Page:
The Catch 22 facing transport directors

Managing Partner | Moore Blatch

I wonder how buoyant the recruitment market is for transport directors these days.  This is a sector overburdened with legislation, demanding clients, compliance issues and now to top it all, fines faced by international operators and their drivers when they unwittingly import illegal immigrants.  Why would any sane person set up a haulage firm?

A look at the legislation is enough to put anyone off – to name but a few, we have the Health and Safety at Work Act 1974, various health and safety regulations, the Road Traffic Act, the Goods Vehicle (Licensing of Operators) Act 1995, the Vehicle Licensing Regulations, undertakings given to the Traffic Commissioner’s Office, the lawful maintenance and running of all the vehicles, drivers’ hours regulations and last but not least, new requirements for mirrors and sideguard rails for those travelling into London.

To make things worse, the Government now stands accused of treating haulage firms as cash cows, with fines of £2,000 per illegal immigrant found on vehicles.  These fines are placing drivers and operators in significant hardship and leading to some companies declining to cross the Channel.  Despite operators’ insistence that their vehicles park overnight at least 100 kilometres or so from Calais, once they arrive at the port they are met by migrants whose determination, often unbeknown to drivers, is breath taking.  Vehicles are then searched with dogs and high tech equipment, illegal immigrants are found and significant penalties imposed.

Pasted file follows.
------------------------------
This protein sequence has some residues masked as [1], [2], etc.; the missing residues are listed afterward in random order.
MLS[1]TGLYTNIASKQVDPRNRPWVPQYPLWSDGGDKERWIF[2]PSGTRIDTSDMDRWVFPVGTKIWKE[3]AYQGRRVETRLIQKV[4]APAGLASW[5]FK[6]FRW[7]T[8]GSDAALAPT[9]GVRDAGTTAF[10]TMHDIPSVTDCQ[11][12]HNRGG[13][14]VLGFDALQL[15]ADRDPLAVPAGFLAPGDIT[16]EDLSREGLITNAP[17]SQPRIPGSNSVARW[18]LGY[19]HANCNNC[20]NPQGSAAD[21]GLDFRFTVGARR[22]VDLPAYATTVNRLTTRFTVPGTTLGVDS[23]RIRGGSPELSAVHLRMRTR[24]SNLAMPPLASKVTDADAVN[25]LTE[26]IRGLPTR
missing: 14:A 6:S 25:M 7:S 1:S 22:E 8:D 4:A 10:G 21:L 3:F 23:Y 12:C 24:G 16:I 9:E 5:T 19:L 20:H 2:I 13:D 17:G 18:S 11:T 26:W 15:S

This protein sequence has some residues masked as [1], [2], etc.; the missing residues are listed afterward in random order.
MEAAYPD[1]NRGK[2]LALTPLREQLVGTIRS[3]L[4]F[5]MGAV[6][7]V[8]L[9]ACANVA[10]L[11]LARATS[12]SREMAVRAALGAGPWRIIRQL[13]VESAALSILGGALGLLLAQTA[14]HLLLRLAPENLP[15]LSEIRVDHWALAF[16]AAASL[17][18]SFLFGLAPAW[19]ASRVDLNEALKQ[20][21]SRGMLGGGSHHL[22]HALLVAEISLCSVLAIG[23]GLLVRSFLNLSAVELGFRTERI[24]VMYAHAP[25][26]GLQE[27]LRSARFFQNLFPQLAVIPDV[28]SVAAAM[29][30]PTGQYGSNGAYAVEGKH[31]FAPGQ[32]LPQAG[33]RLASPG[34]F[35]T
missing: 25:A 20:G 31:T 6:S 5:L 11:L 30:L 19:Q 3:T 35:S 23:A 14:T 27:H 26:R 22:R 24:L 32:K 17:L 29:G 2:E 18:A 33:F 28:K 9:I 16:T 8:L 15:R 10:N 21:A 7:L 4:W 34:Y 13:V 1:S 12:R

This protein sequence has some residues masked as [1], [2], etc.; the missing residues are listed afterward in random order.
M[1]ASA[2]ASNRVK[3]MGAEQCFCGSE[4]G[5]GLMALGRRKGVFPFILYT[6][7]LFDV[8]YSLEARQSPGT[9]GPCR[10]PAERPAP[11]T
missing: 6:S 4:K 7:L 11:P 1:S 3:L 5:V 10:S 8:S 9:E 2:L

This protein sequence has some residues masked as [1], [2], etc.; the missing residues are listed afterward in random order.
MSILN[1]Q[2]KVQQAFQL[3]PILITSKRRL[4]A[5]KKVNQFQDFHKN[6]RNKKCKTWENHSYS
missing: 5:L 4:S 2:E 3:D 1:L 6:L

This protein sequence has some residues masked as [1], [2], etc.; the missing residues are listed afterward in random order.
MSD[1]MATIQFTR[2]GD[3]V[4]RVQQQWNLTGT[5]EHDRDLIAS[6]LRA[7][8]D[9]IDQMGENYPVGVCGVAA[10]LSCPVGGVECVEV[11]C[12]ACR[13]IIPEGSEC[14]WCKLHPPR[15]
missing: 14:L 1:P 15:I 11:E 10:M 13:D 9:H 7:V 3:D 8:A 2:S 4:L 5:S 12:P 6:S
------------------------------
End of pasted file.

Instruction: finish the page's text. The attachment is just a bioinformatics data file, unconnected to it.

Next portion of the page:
Where does this leave directors with regards to the duty they owe their drivers?  Government guidelines call on “responsible hauliers” to provide drivers with written instructions on how to prevent access.  Systems should be robust, decent security devices fitted and drivers should check around, in and on the vehicle.

But the guidelines do not tell the driver what to do when he finds somebody attempting to climb inside.  Should he physically try to stop him?  We have heard of knives being pulled on innocent drivers trying to adhere to guidelines.

Here is the catch 22.  A driver ignores the guidelines, and both the employer and the driver found to be carrying illegals will be fined.  The driver interferes and runs the risk of ending up in hospital, of loss of income and a vehicle stranded abroad.

It gets worse.  A driver instructed by the employer to prevent access to the immigrant, in support of the government guidelines and injured in the process, might be able to bring a civil claim for compensation.  The employer faces a stark choice; be fined for carrying illegals, or sued by employees.

How does an employer fulfil his duty to provide a safe working environment for drivers, when conflict might occur?  Once back in the UK, an injured driver may find that he can sue you for any lost earnings and for compensation for injuries sustained in trying to protect his lorry.  The driver might be able to take action through the Criminal Injuries Compensation scheme, but this would be a very long-winded procedure.  It is a slow enough process dealing with the CICA in England alone, let alone working in conjunction with a European counterpart.

In my view, to mitigate the risk of fines or claims for compensation, transport directors should follow government guidelines, give clear instructions to drivers and advise them not to place themselves in danger.